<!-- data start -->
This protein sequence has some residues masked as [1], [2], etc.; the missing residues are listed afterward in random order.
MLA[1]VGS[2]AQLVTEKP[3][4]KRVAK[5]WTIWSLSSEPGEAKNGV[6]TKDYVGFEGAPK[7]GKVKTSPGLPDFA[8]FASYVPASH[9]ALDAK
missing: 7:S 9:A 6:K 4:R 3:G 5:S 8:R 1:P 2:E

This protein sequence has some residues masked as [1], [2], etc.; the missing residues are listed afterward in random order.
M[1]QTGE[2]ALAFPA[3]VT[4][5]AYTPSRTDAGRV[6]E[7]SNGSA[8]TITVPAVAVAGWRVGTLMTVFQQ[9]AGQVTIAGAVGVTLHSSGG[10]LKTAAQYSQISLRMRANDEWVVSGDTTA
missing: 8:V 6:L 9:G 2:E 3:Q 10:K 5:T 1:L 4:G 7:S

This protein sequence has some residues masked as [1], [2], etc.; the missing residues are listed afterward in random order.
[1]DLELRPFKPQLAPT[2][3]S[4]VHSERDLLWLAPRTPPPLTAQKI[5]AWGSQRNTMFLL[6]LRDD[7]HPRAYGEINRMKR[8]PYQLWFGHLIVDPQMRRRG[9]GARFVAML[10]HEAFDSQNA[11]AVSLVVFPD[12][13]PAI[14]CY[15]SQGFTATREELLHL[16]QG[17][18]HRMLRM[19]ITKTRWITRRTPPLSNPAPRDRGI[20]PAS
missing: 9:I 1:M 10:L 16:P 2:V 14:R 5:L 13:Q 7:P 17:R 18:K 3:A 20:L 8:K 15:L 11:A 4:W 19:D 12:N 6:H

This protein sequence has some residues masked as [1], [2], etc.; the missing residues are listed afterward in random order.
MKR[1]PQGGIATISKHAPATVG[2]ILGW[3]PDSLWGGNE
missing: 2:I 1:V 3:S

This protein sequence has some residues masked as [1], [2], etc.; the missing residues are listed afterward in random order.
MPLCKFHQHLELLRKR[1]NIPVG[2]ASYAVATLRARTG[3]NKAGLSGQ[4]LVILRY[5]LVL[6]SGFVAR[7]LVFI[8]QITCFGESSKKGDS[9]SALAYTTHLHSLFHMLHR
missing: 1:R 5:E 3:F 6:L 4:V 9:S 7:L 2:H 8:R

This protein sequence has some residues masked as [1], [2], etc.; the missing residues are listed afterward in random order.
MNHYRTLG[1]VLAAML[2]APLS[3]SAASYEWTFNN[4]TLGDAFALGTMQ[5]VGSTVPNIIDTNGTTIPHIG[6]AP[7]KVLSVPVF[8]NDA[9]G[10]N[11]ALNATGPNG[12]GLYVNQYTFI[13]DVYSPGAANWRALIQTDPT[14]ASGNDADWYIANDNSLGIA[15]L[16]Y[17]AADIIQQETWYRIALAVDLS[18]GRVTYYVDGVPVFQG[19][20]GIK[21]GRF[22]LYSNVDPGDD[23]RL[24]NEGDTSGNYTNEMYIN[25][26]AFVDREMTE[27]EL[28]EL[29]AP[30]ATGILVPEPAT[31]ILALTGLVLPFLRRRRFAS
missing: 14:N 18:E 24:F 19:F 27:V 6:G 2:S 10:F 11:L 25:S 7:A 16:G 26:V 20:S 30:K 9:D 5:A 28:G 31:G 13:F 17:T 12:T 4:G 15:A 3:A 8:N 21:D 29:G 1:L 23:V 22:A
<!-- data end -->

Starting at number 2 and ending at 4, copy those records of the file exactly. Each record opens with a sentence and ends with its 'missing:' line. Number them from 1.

This protein sequence has some residues masked as [1], [2], etc.; the missing residues are listed afterward in random order.
M[1]QTGE[2]ALAFPA[3]VT[4][5]AYTPSRTDAGRV[6]E[7]SNGSA[8]TITVPAVAVAGWRVGTLMTVFQQ[9]AGQVTIAGAVGVTLHSSGG[10]LKTAAQYSQISLRMRANDEWVVSGDTTA
missing: 8:V 6:L 9:G 2:E 3:Q 10:K 5:T 1:L 4:G 7:S

This protein sequence has some residues masked as [1], [2], etc.; the missing residues are listed afterward in random order.
[1]DLELRPFKPQLAPT[2][3]S[4]VHSERDLLWLAPRTPPPLTAQKI[5]AWGSQRNTMFLL[6]LRDD[7]HPRAYGEINRMKR[8]PYQLWFGHLIVDPQMRRRG[9]GARFVAML[10]HEAFDSQNA[11]AVSLVVFPD[12][13]PAI[14]CY[15]SQGFTATREELLHL[16]QG[17][18]HRMLRM[19]ITKTRWITRRTPPLSNPAPRDRGI[20]PAS
missing: 9:I 1:M 10:L 16:P 2:V 14:R 5:L 13:Q 7:P 17:R 18:K 3:A 20:L 8:K 15:L 11:A 4:W 19:D 12:N 6:H

This protein sequence has some residues masked as [1], [2], etc.; the missing residues are listed afterward in random order.
MKR[1]PQGGIATISKHAPATVG[2]ILGW[3]PDSLWGGNE
missing: 2:I 1:V 3:S